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Marlborough: His Life and Times. Volume III - CHURCHILL (Winston S.) - 1936. [1228979]
George Harrap & Co. Ltd, London 1936 - Frontispiece, plates, facsimiles, maps and plans (seven folding, three with colour). First Edition. 8vo. [238 x 155 x 48 mm]. [1]f, 607, [1] pp. Bound in the original mauve cloth, arms blocked in gilt on front cover, spine lettered in gilt, top edge gilt. (Spine and head of the covers faded). With the errata slip. Occasional light foxing or spotting, mostly at the front and rear and to the fore-edge. Inscribed in ink on the front free endleaf: "To H. Beckett Overy with all good wishes from Winston S. Churchill Nov.1936". Harry Beckett-Overy (1875-1950) was born at Brenchley in Kent the first of 13 children to Henry Overy, a farmer, and his wife Sarah. He assumed the name Beckett-Overy after his marriage with Mary Beckit in 1906. He was educated at Kent College, Swanley Agricultural College, the University of St. Andrews and the Royal College of Surgeons of Edinburgh, graduating from Edinburgh University in 1902. He served at various London hospitals, and during the 1914-18 war he was medical officer in charge of the Londonderry House hospital for officers in Park Lane. He later practised as a gynaecological surgeon, first at 19 Lowndes Street and then at 15 Herbert Crescent. He was Honorary Secretary of the British Gynaecological Society and Vice-President of obstetrics and gynaecology section of the Royal Society of Medicine. His publications included 'Treatment of varicose veins by sclerosing injections' (1927). Beckett-Overy also acted as personal physician or consultant to Winston and Clementine Churchill. The Churchill Archive at Cambridge includes notes on the Parke-Davies Dietary written by Beckett-Overy in the 1930s (CHAR1/391) and a letter dated 11/10/1935 reporting on Randolph Churchill's voice (CHAR1/272/21). There is also a letter dated 15/11/1937 from Sir Raymond Crawford to Beckett-Overy including a translation of a prescription for John, 1st Duke of Marlborough for a decochon to treat his penis (CHAR28/146B/21). He gives the possible problem as "a gouty balanitis" and comments "I tremble to think what his penis must have been like after a few injections of turpentine". This information was duly forwarded to Churchill by Beckett-Overy, who may have picked up on the repeated references to Marlborough's ailments in this volume of his biography. When Churchill was ill on 31/10/1940 he turned to Beckett-Overy who wrote a few days later "I wanted you to take the castor oil for I felt it was an opportunity to clear out whatever was irritating you". [Attributes: First Edition; Signed Copy]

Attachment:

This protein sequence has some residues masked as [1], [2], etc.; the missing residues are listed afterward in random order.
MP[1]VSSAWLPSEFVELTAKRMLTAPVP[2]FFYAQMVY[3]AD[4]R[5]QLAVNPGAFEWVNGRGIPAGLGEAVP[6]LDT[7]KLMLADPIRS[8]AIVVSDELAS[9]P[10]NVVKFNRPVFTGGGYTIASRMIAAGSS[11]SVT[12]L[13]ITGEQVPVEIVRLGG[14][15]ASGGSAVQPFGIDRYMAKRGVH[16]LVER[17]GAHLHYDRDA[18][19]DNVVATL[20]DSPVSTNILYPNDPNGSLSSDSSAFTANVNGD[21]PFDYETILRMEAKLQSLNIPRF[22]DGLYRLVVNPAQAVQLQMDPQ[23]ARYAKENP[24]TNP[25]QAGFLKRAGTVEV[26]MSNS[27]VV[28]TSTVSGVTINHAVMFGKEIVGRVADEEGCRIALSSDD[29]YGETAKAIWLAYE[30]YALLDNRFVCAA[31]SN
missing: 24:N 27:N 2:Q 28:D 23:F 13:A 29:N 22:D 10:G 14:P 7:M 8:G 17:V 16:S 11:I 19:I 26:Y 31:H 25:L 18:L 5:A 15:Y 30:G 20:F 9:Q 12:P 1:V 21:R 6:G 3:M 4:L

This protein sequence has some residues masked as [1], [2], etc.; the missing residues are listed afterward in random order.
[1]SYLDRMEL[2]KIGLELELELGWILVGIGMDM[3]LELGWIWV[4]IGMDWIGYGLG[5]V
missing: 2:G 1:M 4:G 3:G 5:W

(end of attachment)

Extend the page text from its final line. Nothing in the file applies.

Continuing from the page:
[Bookseller: George Bayntun ABA ILAB PBFA]
Last Found On: 2016-10-15           Check availability:      AbeBooks    


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